My wife and I eventually had to move back in with family. This time it was with my grandpa and grandma who had just purchased a small, 3 bedroom home in a nearby city. The day we moved in, I got the call from my first paying client. The pay was minimal but unlimited. So I started working 60-70 hour weeks on my computer. Unfortunately, the relationship with my grandparents deteriorated quickly and less than two months after moving in, my grandpa threatened to shoot me in the face if I set foot back on his property to get my stuff. A police escort ensured that I was able to get what little I had left but I was homeless.

An old friend offered a couch and I took it. Over the next 3 months I worked my ass off, getting more clients, writing on a tablet from McDonald’s or park benches. I uploaded my work through my mobile hotspot and saved every penny I could. By the end of the third month, I managed to save enough for a deposit on a small 3 bedroom house of my own. I was working 80+ hour weeks but I didn’t really complain. I was my own boss, had my own home and was getting ready to start growing my family.

For the next two years I maintained a 40-60 hour work schedule writing for a variety of online outlets about cannabis. As time went on, the work got tougher and tougher but the pay never improved. I never had enough money or energy to advertise, no one I tried to onboard worked out. Then my wife became pregnant with our first (and so far only) child. Six months into the pregnancy, she quit her job and it was on me to make the bills. I bashed my head against the work, trying to make enough to support us but my work started drying up.

When my wife finally had the baby, I began working at night. That way she could be a stay at home mom, taking care of the baby during the day and I could monitor the baby during the night. It went on like that for six months before my biggest client ran out of work for me to do. My income dropped to unsustainable levels and I could no longer make the rent. With no family living nearby and no money, our options were limited. I talked to ever family member I knew and only one had room and was willing to help us out.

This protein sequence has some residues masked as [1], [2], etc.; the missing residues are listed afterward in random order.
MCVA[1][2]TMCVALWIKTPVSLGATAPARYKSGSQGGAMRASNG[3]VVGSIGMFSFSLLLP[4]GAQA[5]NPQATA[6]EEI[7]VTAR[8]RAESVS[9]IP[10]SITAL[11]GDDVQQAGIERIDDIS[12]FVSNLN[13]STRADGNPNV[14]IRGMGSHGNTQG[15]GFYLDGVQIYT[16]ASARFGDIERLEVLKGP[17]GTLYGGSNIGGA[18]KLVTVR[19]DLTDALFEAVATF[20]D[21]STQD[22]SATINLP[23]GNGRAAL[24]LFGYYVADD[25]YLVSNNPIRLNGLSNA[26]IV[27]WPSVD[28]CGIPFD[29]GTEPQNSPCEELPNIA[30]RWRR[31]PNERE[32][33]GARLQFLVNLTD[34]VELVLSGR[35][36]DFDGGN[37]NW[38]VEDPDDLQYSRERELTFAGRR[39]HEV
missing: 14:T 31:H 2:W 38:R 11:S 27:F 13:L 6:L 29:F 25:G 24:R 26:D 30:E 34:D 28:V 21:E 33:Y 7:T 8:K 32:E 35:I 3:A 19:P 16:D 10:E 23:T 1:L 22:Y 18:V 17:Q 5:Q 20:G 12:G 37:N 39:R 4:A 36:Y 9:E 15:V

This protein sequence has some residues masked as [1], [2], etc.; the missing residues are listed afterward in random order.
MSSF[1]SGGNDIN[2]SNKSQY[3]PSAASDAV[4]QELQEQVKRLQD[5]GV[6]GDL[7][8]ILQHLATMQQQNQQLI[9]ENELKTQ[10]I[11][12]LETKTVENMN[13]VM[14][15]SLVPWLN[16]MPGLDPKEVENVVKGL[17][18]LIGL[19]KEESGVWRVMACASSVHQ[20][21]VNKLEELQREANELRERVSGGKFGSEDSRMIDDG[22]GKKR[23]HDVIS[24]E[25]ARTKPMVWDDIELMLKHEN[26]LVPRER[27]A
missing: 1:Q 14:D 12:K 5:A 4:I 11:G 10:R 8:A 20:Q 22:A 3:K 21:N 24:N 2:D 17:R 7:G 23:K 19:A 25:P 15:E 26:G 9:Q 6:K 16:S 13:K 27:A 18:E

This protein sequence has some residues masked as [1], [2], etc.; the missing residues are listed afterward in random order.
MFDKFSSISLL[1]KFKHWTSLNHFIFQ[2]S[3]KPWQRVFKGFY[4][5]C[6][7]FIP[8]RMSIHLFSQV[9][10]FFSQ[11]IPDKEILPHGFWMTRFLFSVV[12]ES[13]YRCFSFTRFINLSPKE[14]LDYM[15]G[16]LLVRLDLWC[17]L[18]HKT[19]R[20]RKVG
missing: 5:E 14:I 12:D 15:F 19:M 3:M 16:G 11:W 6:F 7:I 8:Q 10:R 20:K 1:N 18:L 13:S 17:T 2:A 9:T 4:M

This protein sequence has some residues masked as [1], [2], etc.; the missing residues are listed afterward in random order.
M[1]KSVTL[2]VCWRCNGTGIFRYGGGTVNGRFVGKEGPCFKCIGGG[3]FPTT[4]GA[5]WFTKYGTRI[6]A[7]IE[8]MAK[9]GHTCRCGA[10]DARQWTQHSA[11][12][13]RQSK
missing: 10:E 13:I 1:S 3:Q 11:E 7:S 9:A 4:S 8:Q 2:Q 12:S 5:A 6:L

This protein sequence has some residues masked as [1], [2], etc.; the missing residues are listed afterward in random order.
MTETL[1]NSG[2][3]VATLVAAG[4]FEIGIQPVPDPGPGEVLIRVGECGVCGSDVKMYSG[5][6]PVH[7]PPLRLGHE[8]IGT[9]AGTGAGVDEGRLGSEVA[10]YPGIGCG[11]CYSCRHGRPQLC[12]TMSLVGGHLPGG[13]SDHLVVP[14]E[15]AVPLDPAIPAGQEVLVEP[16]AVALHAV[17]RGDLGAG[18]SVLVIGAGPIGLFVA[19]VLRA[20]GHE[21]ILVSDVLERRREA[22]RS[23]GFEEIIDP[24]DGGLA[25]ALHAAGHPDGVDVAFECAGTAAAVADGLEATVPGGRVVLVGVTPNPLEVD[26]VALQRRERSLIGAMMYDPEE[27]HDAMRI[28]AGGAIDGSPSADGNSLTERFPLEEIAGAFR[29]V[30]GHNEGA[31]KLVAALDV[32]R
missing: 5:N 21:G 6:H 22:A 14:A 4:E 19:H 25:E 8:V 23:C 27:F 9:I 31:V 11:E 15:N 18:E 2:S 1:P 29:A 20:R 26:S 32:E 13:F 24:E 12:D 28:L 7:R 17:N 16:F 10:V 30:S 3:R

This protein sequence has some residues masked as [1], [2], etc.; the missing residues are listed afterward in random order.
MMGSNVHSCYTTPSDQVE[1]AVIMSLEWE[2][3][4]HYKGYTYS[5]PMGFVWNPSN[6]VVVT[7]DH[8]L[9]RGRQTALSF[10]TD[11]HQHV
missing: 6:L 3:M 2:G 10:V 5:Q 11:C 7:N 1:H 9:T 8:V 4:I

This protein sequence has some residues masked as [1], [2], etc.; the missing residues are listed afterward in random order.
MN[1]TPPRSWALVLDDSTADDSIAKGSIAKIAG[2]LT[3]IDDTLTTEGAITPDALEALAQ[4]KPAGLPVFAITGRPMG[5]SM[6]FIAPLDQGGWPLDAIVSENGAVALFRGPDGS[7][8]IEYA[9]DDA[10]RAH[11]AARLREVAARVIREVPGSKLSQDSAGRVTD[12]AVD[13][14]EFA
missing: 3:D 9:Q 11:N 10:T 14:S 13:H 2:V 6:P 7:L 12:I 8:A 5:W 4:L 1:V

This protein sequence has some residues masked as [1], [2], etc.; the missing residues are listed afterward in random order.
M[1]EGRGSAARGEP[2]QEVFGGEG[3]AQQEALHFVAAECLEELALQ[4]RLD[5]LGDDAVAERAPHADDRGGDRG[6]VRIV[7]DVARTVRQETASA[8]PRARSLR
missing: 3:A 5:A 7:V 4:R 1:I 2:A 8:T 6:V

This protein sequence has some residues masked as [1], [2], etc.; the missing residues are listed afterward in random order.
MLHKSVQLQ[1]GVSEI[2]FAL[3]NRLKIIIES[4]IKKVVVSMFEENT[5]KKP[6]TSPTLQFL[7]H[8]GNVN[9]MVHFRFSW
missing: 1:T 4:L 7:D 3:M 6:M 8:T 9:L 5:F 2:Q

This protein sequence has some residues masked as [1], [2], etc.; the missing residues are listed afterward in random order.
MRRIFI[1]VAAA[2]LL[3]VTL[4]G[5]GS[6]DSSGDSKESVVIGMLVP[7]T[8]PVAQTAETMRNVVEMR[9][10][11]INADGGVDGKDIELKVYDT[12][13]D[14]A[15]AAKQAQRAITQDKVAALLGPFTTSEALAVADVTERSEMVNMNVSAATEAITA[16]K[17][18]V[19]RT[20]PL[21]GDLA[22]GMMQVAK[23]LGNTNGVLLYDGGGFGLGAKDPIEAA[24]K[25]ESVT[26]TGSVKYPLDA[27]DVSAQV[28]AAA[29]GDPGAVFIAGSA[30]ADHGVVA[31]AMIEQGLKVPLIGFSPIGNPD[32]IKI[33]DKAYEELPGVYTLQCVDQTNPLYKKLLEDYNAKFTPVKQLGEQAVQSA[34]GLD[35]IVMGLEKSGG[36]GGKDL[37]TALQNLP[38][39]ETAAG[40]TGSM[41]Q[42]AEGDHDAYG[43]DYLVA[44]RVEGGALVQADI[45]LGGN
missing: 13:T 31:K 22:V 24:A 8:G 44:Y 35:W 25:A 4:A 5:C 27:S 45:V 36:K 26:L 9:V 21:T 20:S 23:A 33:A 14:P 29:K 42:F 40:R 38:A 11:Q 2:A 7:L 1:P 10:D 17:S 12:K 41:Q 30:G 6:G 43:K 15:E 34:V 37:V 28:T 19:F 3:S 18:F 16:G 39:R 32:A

So I sold almost everything. My cannabis growing equipment, my computer, my Magic the Gathering cards, my shoes. On the day before we left, I was literally giving my things away for free. The only things I refused to sell were my car, my pipes (nobody wanted to buy them), three sets of clothes, and a china hutch that my grandparents had passed down to my dad and he to me. Whatever didn’t fit in our Buick got packed into a tiny storage shed. Then we made the 1000 mile trip to live with my brother in Southern California. I wouldn’t be able to consume THC openly any more, but my baby and wife would have a roof over their heads.

Or smart enough to get myself out of a rutIMG_20160104_223826

Once in SoCal, I purchased a potato of a PC and managed to find a few odd writing jobs. I wrote for some MMA sites, I ghost wrote several books and the occasional cannabis photography gig, I still worked at night to watch the little one and spent months barely seeing even the people I lived with. I managed to save up enough to get my old computer back.

Eventually, even that work died off, nothing replaced it and I fell into a deep depression. Despite having people in the house, language barriers and inner-familial drama made it difficult to even have a conversation. So to keep my mind occupied (and hopefully bring in SOMETHING), I re-enrolled in University. But instead of traditional classes, I enrolled in accelerated online courses. I was able to transfer some of my previous credits and a 4 year IT degree was only projected to take me 2 years to complete. The only caveat is that I wouldn’t have enough time or energy to work a job and get good grades. After talking to everyone in the house about the situation, I got the green light and started my coursework.